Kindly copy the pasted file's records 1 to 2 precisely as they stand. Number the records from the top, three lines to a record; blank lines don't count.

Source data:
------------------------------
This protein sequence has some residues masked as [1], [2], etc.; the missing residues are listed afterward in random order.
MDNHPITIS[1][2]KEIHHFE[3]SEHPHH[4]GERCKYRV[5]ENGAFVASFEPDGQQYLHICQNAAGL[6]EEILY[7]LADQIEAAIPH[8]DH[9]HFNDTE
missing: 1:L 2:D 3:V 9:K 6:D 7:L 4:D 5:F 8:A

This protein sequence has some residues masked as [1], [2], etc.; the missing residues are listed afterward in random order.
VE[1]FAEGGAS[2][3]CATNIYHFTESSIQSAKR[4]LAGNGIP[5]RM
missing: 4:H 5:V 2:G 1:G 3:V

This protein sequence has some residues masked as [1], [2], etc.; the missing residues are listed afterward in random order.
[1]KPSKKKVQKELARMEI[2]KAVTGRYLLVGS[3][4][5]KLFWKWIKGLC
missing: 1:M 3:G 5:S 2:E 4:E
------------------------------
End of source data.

This protein sequence has some residues masked as [1], [2], etc.; the missing residues are listed afterward in random order.
MDNHPITIS[1][2]KEIHHFE[3]SEHPHH[4]GERCKYRV[5]ENGAFVASFEPDGQQYLHICQNAAGL[6]EEILY[7]LADQIEAAIPH[8]DH[9]HFNDTE
missing: 1:L 2:D 3:V 9:K 6:D 7:L 4:D 5:F 8:A

This protein sequence has some residues masked as [1], [2], etc.; the missing residues are listed afterward in random order.
VE[1]FAEGGAS[2][3]CATNIYHFTESSIQSAKR[4]LAGNGIP[5]RM
missing: 4:H 5:V 2:G 1:G 3:V